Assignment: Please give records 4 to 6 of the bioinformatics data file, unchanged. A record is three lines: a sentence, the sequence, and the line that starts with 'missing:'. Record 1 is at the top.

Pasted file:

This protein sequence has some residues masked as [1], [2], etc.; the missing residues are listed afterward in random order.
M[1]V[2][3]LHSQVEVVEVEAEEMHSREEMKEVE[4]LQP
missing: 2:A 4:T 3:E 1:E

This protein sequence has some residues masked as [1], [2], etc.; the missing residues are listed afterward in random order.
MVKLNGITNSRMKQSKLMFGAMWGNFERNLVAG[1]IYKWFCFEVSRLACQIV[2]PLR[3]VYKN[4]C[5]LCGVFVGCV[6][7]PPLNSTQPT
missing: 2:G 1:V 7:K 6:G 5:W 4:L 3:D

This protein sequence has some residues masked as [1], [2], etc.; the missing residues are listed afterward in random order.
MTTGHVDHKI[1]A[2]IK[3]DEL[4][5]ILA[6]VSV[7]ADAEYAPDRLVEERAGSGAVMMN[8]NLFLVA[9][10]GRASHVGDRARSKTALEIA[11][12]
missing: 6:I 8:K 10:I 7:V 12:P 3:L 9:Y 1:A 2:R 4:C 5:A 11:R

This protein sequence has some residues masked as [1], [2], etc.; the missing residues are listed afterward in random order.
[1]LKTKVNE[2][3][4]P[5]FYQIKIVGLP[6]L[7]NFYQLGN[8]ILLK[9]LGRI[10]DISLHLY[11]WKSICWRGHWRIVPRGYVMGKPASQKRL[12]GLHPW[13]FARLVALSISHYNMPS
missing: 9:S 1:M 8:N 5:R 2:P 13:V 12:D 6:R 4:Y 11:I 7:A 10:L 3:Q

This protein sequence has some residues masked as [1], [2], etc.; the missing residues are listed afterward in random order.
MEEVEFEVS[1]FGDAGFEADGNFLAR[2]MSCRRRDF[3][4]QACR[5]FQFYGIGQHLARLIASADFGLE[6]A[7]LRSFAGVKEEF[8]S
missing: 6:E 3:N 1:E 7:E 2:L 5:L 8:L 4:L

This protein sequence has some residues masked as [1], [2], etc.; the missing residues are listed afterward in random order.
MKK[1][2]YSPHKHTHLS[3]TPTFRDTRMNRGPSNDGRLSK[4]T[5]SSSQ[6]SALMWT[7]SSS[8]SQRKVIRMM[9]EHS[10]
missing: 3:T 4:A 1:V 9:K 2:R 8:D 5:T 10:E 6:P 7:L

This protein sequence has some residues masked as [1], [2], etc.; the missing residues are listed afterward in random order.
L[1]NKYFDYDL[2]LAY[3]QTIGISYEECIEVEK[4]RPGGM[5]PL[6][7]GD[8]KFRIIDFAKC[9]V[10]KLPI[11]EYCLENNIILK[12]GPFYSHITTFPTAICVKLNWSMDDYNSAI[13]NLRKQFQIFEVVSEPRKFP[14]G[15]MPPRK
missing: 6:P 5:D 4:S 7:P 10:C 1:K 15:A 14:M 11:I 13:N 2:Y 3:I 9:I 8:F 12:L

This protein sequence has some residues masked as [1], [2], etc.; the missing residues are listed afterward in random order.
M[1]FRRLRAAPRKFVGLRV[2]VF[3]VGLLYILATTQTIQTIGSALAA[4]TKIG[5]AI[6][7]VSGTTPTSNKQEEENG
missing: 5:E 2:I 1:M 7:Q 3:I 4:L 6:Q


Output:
This protein sequence has some residues masked as [1], [2], etc.; the missing residues are listed afterward in random order.
[1]LKTKVNE[2][3][4]P[5]FYQIKIVGLP[6]L[7]NFYQLGN[8]ILLK[9]LGRI[10]DISLHLY[11]WKSICWRGHWRIVPRGYVMGKPASQKRL[12]GLHPW[13]FARLVALSISHYNMPS
missing: 9:S 1:M 8:N 5:R 2:P 13:V 12:D 6:R 4:Y 11:I 7:A 10:L 3:Q

This protein sequence has some residues masked as [1], [2], etc.; the missing residues are listed afterward in random order.
MEEVEFEVS[1]FGDAGFEADGNFLAR[2]MSCRRRDF[3][4]QACR[5]FQFYGIGQHLARLIASADFGLE[6]A[7]LRSFAGVKEEF[8]S
missing: 6:E 3:N 1:E 7:E 2:L 5:L 8:L 4:L

This protein sequence has some residues masked as [1], [2], etc.; the missing residues are listed afterward in random order.
MKK[1][2]YSPHKHTHLS[3]TPTFRDTRMNRGPSNDGRLSK[4]T[5]SSSQ[6]SALMWT[7]SSS[8]SQRKVIRMM[9]EHS[10]
missing: 3:T 4:A 1:V 9:K 2:R 8:D 5:T 10:E 6:P 7:L